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Winter Camping

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With winter starting on December 21st(yesterday), How many units winter campand do you get the scouts motivated to do it??

 

BT

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We winter camp - usually the motivation is needed for the first time winter camper - those that have gone before know how much fun it is and are more than ready. The motivation for the new campers comes from the older ones who share the chilling tales of yesteryear (last year it was -6 degrees). Obviously, preparation is the key - if a scout (and his parent) thinks he is well prepared and so will not freeze to death then that is the primary de-motivator that is eliminated. Think SNOW!!!

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The Troop will be going on their Eskimo Overnight next week. It is a yearly activity that many look forward to. Hopefully the weather will be accomodating!

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We go camping once in the winter (Dec-early Mar), usually the district Klondike. We may go cabin camping if we get the opportunity. To keep things going, we supplement with other activities (snow tubing, MB workshops, JLT, indoor climbing, etc.).

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Our troop camps out in January in northern Minnesota. If its below zero while sleeping outside, scouts earn the 'Zero Hero' patch. No motivation needed from adults with these guys!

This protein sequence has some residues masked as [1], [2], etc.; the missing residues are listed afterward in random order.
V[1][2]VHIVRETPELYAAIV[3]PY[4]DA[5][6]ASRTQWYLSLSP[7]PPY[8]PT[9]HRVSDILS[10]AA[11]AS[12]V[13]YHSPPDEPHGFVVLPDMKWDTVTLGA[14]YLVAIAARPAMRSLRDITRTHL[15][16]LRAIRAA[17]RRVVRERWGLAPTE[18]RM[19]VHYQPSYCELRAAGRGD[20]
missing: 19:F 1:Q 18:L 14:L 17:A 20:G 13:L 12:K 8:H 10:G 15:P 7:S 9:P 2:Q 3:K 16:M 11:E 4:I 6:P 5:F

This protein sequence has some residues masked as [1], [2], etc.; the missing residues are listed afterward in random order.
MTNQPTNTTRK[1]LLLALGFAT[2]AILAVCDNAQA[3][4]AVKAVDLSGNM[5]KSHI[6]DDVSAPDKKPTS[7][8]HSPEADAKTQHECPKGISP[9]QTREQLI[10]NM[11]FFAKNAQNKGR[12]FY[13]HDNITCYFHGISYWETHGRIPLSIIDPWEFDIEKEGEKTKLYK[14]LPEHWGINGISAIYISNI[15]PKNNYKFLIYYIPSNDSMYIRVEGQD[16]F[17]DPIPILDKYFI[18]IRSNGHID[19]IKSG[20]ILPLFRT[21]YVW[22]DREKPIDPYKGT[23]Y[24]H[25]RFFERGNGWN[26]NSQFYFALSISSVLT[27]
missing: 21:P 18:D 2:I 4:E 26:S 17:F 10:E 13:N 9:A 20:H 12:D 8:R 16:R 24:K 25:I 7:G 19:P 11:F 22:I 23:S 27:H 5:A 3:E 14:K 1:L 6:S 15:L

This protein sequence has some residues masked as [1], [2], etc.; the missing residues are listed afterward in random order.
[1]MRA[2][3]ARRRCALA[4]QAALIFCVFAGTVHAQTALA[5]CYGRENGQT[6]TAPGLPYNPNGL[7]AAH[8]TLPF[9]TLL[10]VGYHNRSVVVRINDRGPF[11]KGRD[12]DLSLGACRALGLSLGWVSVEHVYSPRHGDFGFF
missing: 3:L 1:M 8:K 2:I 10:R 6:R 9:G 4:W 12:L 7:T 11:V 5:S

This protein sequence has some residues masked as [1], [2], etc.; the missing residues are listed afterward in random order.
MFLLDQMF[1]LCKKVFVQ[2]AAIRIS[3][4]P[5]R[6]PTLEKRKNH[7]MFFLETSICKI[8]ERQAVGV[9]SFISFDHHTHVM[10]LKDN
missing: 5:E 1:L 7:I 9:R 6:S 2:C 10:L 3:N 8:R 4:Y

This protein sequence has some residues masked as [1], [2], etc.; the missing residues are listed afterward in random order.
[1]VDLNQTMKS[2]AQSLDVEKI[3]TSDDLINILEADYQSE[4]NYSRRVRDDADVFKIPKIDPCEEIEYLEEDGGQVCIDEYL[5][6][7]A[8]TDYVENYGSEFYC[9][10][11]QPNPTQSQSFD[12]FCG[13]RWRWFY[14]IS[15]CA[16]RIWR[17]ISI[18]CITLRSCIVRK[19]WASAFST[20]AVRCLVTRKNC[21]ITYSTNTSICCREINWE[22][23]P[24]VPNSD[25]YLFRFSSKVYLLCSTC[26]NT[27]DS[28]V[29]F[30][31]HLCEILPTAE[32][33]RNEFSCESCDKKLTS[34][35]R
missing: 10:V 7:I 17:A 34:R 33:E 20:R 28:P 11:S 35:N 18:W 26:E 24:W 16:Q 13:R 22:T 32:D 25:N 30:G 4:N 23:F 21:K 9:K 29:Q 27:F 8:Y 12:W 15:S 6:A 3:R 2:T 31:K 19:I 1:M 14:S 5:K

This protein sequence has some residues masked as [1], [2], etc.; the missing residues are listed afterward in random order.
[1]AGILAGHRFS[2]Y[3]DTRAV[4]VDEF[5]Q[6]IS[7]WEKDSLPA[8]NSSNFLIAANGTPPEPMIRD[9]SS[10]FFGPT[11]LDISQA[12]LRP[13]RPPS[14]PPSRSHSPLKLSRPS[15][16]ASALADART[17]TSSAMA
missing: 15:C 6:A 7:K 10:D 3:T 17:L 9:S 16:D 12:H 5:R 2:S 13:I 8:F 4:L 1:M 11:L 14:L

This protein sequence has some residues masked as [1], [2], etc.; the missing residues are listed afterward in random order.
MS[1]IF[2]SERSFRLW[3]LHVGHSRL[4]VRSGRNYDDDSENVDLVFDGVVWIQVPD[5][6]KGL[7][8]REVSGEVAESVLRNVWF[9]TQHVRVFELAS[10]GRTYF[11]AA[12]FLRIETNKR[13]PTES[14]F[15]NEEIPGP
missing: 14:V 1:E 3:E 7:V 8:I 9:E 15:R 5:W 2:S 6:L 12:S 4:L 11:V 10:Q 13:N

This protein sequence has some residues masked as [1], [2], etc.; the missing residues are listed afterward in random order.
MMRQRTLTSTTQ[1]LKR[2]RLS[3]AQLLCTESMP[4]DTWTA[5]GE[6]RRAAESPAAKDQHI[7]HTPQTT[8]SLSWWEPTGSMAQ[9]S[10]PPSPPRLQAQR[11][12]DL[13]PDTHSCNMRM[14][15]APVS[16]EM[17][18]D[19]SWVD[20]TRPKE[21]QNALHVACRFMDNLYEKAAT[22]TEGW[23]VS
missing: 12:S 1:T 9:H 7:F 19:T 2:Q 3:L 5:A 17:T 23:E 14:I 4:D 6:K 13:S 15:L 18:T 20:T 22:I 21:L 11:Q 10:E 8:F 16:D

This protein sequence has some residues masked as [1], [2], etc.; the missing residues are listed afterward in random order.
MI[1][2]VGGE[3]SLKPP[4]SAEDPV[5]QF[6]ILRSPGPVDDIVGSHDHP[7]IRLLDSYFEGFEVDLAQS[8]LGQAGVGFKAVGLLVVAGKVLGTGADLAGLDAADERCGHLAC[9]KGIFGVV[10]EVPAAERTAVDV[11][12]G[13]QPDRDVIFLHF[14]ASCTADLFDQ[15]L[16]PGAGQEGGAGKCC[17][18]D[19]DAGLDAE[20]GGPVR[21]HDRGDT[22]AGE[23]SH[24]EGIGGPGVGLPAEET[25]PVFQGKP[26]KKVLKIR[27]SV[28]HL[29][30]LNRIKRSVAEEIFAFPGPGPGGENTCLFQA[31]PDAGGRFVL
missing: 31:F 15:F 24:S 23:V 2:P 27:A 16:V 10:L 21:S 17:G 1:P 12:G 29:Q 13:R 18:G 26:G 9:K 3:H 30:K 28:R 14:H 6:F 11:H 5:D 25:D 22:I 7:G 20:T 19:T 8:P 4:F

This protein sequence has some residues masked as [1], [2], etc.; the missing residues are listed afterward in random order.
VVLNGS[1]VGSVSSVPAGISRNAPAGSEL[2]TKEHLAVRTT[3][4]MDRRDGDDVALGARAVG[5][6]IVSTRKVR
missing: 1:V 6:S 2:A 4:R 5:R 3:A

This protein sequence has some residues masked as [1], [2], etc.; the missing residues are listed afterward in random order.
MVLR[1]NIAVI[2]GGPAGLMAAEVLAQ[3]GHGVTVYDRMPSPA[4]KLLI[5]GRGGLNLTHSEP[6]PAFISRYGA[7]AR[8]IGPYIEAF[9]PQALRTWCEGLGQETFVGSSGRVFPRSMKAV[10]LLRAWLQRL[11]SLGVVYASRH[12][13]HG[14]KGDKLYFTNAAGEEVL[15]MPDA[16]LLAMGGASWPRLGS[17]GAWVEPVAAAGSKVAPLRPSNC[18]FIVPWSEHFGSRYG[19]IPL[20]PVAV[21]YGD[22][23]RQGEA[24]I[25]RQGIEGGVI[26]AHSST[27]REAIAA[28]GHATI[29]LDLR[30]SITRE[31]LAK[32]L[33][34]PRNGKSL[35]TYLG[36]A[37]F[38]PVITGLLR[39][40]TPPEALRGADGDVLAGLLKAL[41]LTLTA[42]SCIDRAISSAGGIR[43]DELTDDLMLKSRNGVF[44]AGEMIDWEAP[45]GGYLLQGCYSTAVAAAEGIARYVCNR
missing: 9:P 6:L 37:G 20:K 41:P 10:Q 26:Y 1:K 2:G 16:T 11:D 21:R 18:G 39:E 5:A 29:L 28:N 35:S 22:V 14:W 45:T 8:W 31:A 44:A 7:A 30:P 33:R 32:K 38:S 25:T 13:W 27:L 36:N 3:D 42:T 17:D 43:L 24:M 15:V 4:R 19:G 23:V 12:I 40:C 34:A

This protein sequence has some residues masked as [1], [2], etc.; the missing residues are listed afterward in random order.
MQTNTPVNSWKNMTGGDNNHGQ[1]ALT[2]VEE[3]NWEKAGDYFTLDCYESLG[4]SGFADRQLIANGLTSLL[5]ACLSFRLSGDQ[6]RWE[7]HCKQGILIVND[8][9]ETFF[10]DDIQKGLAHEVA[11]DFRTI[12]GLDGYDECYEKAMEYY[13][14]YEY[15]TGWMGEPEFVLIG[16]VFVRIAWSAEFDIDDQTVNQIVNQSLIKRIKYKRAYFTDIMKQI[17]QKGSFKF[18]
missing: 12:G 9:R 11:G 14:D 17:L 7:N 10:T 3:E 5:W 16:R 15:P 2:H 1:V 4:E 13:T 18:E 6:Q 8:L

Paul

 

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We usually do at least one serious winter camp in northern New England in Jan or Feb each year. Serious means we typically encounter sub-zero temperatures on these trips.

 

Heck we've encountered snow on our camping trips in every month between October and May over the years so when one says winter camping to me, that means plenty of snow(> 2 ft) and cold(at least single digits). Otherwise its just regular camping.

 

The real motivation that is needed for us, more often than not, is the parents of the younger scouts. They just don't believe their little one could survive a night outside in the winter. Eventually most come around. But the winter campout is not popular with everyone. Some like it and others don't.

 

We usually rent snowshoes or cross-country skis. Sometimes there will be a hill nearby and the scouts will bring something to slide on. Build igloos, snow sculptures. A must have... a roaring fire with bottomless pots of coffee and hot chocolate.

 

The thing I like about winter camping is it really hits home the need for planning. But there is nothing like looking up at a cloudless, mid-winter sky at night, when the air itself seems like its frozen and seeing the stars.

 

SA

 

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Yup. We sure do, every Feb. We spend the preceding meetings discussing layering, equipment, hypothermia, food, etc. Great subjects for Skillbase.

 

Last year, we went to Grover Hot Springs State Park out here in Calif, where after a chilly night, we got into the pool facility where they have both a hot mineral water pool and a regular swimming pool ( heated all winter ). Kids had a blast.